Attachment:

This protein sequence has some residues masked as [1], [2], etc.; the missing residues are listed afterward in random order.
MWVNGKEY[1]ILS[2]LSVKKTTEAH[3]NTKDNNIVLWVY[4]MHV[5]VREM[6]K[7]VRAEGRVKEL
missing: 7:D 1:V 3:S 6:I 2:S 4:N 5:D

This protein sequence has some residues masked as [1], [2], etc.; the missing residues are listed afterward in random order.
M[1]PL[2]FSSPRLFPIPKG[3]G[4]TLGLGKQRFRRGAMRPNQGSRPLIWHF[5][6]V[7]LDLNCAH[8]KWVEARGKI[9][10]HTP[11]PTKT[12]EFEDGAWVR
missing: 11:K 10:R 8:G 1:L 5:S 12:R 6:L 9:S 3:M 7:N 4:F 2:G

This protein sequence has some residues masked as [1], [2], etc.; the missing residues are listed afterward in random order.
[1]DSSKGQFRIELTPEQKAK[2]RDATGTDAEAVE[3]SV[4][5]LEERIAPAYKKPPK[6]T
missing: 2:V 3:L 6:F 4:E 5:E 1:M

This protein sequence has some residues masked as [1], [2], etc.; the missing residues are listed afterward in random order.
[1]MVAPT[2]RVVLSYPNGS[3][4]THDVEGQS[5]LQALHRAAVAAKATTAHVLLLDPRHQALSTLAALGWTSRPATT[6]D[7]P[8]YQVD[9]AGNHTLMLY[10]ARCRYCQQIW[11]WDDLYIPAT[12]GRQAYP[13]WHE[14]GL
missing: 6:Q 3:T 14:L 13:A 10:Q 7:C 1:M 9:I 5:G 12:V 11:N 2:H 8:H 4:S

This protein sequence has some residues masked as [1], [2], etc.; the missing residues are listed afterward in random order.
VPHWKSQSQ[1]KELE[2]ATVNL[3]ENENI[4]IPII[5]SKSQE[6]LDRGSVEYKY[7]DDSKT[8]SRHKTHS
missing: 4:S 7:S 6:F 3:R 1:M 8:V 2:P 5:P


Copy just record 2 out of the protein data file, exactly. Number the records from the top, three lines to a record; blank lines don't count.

This protein sequence has some residues masked as [1], [2], etc.; the missing residues are listed afterward in random order.
M[1]PL[2]FSSPRLFPIPKG[3]G[4]TLGLGKQRFRRGAMRPNQGSRPLIWHF[5][6]V[7]LDLNCAH[8]KWVEARGKI[9][10]HTP[11]PTKT[12]EFEDGAWVR
missing: 11:K 10:R 8:G 1:L 5:S 12:R 6:L 9:S 3:M 7:N 4:F 2:G